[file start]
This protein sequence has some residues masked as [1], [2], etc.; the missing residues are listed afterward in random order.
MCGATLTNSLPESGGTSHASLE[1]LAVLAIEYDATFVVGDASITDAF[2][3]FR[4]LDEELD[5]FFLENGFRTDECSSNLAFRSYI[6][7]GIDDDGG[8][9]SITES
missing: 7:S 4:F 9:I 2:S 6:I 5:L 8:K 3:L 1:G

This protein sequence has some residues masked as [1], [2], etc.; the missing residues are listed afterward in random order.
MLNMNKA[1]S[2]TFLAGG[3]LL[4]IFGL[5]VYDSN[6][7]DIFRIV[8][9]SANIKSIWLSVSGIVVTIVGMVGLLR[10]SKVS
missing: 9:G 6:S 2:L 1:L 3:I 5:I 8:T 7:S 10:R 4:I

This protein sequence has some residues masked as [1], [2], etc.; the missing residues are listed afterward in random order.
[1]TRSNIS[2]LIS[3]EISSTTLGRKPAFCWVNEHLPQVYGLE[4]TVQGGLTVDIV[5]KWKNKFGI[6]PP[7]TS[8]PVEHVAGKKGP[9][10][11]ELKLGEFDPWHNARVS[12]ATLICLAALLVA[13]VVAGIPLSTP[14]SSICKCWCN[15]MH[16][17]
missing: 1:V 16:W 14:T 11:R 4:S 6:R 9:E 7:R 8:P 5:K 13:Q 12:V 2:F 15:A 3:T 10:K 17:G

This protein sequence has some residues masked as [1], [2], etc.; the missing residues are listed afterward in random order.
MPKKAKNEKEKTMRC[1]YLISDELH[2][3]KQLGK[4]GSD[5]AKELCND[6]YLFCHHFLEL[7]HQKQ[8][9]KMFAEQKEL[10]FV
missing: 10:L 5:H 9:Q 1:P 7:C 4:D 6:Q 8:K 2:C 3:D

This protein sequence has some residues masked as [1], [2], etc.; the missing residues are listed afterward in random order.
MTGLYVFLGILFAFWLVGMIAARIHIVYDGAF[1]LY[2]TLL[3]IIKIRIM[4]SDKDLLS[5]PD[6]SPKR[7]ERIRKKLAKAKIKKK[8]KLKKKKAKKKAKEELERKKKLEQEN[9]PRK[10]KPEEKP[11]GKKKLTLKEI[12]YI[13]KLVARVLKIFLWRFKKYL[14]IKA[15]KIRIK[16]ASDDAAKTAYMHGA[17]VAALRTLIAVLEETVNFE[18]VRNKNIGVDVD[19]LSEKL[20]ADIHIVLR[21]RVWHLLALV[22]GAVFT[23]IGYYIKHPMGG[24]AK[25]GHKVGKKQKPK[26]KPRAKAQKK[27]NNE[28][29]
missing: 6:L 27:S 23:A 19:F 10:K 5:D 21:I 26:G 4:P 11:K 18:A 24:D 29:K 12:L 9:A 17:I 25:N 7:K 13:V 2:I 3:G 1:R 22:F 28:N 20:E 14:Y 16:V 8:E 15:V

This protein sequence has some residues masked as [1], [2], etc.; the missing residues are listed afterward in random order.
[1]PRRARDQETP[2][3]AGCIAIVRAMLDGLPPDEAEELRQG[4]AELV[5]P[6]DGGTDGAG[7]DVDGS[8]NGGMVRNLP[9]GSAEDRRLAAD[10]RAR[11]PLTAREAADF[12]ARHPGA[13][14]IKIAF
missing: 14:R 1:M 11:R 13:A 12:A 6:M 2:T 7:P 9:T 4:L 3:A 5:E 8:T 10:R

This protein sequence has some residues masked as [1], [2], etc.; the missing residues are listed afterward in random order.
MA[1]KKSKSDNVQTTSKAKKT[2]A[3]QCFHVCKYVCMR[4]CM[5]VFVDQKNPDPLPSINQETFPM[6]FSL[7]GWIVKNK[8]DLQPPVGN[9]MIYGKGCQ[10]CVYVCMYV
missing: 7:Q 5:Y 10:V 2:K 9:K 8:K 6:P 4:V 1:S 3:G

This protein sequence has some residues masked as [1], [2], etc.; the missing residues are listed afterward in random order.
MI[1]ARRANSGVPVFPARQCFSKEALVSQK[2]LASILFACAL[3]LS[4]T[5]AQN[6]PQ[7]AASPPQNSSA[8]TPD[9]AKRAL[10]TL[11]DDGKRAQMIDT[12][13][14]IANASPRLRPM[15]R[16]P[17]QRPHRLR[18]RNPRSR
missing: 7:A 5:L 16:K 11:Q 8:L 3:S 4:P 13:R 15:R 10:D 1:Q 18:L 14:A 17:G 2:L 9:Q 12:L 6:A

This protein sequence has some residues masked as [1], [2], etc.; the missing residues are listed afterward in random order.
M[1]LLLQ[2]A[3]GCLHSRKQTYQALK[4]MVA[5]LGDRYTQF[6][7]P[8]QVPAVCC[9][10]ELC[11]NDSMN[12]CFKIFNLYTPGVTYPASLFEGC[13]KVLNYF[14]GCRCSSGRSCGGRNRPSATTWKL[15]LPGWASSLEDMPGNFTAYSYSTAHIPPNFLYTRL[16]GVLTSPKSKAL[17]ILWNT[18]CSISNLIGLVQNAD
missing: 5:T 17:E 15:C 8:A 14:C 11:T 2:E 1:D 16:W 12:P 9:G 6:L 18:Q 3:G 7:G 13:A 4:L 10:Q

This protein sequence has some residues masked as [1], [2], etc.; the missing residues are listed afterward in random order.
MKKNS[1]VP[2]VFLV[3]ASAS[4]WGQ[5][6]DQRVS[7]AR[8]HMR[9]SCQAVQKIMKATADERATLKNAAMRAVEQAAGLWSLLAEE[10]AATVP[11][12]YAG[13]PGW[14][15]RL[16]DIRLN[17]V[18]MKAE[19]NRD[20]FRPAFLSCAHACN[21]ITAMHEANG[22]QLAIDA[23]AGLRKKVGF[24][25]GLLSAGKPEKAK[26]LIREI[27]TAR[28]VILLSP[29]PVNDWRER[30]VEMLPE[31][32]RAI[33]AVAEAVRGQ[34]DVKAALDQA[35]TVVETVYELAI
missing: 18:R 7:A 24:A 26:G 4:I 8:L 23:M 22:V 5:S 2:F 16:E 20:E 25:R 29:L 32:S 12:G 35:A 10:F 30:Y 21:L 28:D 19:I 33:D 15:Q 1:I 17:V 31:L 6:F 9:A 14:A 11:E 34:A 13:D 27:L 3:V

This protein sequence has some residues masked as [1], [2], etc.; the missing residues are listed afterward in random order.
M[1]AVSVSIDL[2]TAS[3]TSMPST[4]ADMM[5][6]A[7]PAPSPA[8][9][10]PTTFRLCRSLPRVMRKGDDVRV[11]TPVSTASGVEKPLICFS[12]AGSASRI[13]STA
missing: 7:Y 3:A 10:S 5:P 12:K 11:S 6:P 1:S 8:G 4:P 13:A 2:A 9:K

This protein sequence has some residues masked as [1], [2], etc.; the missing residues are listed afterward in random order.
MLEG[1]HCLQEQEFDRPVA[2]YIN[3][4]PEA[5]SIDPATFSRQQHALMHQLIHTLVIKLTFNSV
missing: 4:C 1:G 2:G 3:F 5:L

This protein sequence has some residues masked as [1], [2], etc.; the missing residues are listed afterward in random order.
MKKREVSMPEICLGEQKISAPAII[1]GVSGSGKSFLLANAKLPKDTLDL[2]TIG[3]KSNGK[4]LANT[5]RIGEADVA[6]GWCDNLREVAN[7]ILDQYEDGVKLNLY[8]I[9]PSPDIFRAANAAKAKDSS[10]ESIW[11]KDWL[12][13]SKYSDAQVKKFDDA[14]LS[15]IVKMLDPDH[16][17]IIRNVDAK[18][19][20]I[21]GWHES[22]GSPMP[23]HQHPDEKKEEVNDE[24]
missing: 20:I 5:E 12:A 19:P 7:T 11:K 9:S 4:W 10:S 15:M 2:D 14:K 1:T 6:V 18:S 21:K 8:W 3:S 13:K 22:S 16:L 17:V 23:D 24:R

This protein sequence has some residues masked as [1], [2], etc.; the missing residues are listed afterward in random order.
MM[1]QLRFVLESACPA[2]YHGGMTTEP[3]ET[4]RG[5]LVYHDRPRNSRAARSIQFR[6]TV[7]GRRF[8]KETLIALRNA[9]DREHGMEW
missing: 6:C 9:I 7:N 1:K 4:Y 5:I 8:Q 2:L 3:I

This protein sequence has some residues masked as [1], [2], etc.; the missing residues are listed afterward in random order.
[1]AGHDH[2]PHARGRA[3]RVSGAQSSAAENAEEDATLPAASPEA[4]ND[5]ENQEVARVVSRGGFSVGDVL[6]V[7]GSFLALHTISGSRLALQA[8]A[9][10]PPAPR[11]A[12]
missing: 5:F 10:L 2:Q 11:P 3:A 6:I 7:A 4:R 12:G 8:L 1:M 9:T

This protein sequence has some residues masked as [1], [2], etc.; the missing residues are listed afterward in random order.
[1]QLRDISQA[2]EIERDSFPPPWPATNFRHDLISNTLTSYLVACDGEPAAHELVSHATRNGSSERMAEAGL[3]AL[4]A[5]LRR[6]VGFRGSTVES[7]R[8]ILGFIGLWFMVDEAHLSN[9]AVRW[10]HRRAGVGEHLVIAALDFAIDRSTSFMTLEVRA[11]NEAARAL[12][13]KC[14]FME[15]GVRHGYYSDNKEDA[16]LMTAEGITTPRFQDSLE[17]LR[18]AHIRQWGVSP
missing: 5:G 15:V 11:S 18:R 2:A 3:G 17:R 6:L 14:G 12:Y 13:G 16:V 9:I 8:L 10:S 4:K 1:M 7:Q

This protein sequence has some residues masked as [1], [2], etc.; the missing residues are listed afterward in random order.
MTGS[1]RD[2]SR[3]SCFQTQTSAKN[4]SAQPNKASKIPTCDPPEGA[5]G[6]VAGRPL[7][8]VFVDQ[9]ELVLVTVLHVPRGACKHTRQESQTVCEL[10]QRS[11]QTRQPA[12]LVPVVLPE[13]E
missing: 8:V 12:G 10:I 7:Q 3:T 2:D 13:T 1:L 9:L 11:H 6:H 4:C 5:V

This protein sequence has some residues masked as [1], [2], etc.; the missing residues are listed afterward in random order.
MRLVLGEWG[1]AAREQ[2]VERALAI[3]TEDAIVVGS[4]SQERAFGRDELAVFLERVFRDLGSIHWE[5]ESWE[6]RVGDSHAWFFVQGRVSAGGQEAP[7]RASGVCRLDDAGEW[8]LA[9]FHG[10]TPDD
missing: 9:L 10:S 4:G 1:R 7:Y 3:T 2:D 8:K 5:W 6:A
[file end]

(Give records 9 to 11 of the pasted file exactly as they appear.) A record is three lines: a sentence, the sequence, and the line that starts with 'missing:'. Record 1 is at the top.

This protein sequence has some residues masked as [1], [2], etc.; the missing residues are listed afterward in random order.
M[1]LLLQ[2]A[3]GCLHSRKQTYQALK[4]MVA[5]LGDRYTQF[6][7]P[8]QVPAVCC[9][10]ELC[11]NDSMN[12]CFKIFNLYTPGVTYPASLFEGC[13]KVLNYF[14]GCRCSSGRSCGGRNRPSATTWKL[15]LPGWASSLEDMPGNFTAYSYSTAHIPPNFLYTRL[16]GVLTSPKSKAL[17]ILWNT[18]CSISNLIGLVQNAD
missing: 5:T 17:E 15:C 8:A 14:C 11:T 2:E 1:D 16:W 12:P 9:G 6:L 18:Q 3:G 7:G 13:A 4:L 10:Q

This protein sequence has some residues masked as [1], [2], etc.; the missing residues are listed afterward in random order.
MKKNS[1]VP[2]VFLV[3]ASAS[4]WGQ[5][6]DQRVS[7]AR[8]HMR[9]SCQAVQKIMKATADERATLKNAAMRAVEQAAGLWSLLAEE[10]AATVP[11][12]YAG[13]PGW[14][15]RL[16]DIRLN[17]V[18]MKAE[19]NRD[20]FRPAFLSCAHACN[21]ITAMHEANG[22]QLAIDA[23]AGLRKKVGF[24][25]GLLSAGKPEKAK[26]LIREI[27]TAR[28]VILLSP[29]PVNDWRER[30]VEMLPE[31][32]RAI[33]AVAEAVRGQ[34]DVKAALDQA[35]TVVETVYELAI
missing: 18:R 7:A 24:A 26:G 4:I 8:L 23:M 22:V 5:S 2:F 16:E 20:E 25:R 29:L 32:S 12:G 35:A 10:F 30:Y 21:L 28:D 19:I 33:D 15:Q 1:I 17:V 31:L 6:F 9:A 14:A 11:E 34:A 13:D 27:L 3:V

This protein sequence has some residues masked as [1], [2], etc.; the missing residues are listed afterward in random order.
M[1]AVSVSIDL[2]TAS[3]TSMPST[4]ADMM[5][6]A[7]PAPSPA[8][9][10]PTTFRLCRSLPRVMRKGDDVRV[11]TPVSTASGVEKPLICFS[12]AGSASRI[13]STA
missing: 7:Y 3:A 10:S 5:P 12:K 11:S 6:P 1:S 8:G 4:P 13:A 2:A 9:K